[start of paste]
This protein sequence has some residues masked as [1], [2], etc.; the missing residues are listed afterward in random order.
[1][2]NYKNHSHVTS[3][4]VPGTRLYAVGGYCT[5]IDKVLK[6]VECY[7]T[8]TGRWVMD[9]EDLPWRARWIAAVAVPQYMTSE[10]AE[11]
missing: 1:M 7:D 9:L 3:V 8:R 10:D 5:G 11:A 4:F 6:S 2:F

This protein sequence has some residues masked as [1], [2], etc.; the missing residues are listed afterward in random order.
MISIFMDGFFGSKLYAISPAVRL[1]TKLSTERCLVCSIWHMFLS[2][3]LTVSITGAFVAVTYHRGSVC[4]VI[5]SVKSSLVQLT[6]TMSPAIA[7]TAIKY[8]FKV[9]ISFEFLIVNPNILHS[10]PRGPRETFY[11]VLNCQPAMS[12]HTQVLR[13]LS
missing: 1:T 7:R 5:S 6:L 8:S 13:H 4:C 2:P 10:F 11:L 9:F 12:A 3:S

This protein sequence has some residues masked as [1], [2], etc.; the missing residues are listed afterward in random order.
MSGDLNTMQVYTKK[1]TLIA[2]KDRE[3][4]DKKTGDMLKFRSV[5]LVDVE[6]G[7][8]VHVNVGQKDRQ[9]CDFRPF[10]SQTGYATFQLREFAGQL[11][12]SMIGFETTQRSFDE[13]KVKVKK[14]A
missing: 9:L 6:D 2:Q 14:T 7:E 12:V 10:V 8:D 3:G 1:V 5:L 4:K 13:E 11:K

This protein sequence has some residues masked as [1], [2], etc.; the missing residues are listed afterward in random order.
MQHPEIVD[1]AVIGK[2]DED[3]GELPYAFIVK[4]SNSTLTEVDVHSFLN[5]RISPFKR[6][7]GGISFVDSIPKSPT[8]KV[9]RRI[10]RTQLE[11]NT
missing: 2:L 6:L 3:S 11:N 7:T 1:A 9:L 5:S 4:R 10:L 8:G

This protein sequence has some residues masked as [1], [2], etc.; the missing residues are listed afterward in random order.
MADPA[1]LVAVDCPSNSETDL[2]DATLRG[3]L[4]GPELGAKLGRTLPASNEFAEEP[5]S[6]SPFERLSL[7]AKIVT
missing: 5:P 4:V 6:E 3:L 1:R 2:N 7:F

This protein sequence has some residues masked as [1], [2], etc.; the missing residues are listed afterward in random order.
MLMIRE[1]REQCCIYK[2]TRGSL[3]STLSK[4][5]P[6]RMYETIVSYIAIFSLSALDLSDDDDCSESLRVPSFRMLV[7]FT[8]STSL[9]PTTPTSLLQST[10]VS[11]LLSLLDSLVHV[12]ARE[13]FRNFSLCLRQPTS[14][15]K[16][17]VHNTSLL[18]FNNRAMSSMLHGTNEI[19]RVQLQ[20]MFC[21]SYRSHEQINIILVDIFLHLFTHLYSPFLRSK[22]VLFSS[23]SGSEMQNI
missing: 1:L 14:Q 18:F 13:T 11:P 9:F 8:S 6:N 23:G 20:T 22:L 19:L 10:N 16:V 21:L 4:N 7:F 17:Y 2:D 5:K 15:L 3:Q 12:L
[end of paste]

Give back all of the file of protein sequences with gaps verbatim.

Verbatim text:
This protein sequence has some residues masked as [1], [2], etc.; the missing residues are listed afterward in random order.
[1][2]NYKNHSHVTS[3][4]VPGTRLYAVGGYCT[5]IDKVLK[6]VECY[7]T[8]TGRWVMD[9]EDLPWRARWIAAVAVPQYMTSE[10]AE[11]
missing: 1:M 7:D 9:L 3:V 8:R 10:D 5:G 11:A 4:F 6:S 2:F

This protein sequence has some residues masked as [1], [2], etc.; the missing residues are listed afterward in random order.
MISIFMDGFFGSKLYAISPAVRL[1]TKLSTERCLVCSIWHMFLS[2][3]LTVSITGAFVAVTYHRGSVC[4]VI[5]SVKSSLVQLT[6]TMSPAIA[7]TAIKY[8]FKV[9]ISFEFLIVNPNILHS[10]PRGPRETFY[11]VLNCQPAMS[12]HTQVLR[13]LS
missing: 1:T 7:R 5:S 6:L 8:S 13:H 4:C 2:P 10:F 11:L 9:F 12:A 3:S

This protein sequence has some residues masked as [1], [2], etc.; the missing residues are listed afterward in random order.
MSGDLNTMQVYTKK[1]TLIA[2]KDRE[3][4]DKKTGDMLKFRSV[5]LVDVE[6]G[7][8]VHVNVGQKDRQ[9]CDFRPF[10]SQTGYATFQLREFAGQL[11][12]SMIGFETTQRSFDE[13]KVKVKK[14]A
missing: 9:L 6:D 2:Q 14:T 7:E 12:V 10:V 8:D 3:G 1:V 5:L 4:K 13:E 11:K

This protein sequence has some residues masked as [1], [2], etc.; the missing residues are listed afterward in random order.
MQHPEIVD[1]AVIGK[2]DED[3]GELPYAFIVK[4]SNSTLTEVDVHSFLN[5]RISPFKR[6][7]GGISFVDSIPKSPT[8]KV[9]RRI[10]RTQLE[11]NT
missing: 2:L 6:L 3:S 11:N 7:T 1:A 9:L 5:S 4:R 10:L 8:G

This protein sequence has some residues masked as [1], [2], etc.; the missing residues are listed afterward in random order.
MADPA[1]LVAVDCPSNSETDL[2]DATLRG[3]L[4]GPELGAKLGRTLPASNEFAEEP[5]S[6]SPFERLSL[7]AKIVT
missing: 5:P 4:V 6:E 3:L 1:R 2:N 7:F

This protein sequence has some residues masked as [1], [2], etc.; the missing residues are listed afterward in random order.
MLMIRE[1]REQCCIYK[2]TRGSL[3]STLSK[4][5]P[6]RMYETIVSYIAIFSLSALDLSDDDDCSESLRVPSFRMLV[7]FT[8]STSL[9]PTTPTSLLQST[10]VS[11]LLSLLDSLVHV[12]ARE[13]FRNFSLCLRQPTS[14][15]K[16][17]VHNTSLL[18]FNNRAMSSMLHGTNEI[19]RVQLQ[20]MFC[21]SYRSHEQINIILVDIFLHLFTHLYSPFLRSK[22]VLFSS[23]SGSEMQNI
missing: 1:L 14:Q 18:F 13:T 11:P 9:F 8:S 6:N 23:G 20:T 22:L 19:L 10:N 16:V 21:L 4:N 7:F 17:Y 2:D 5:K 15:L 3:Q 12:L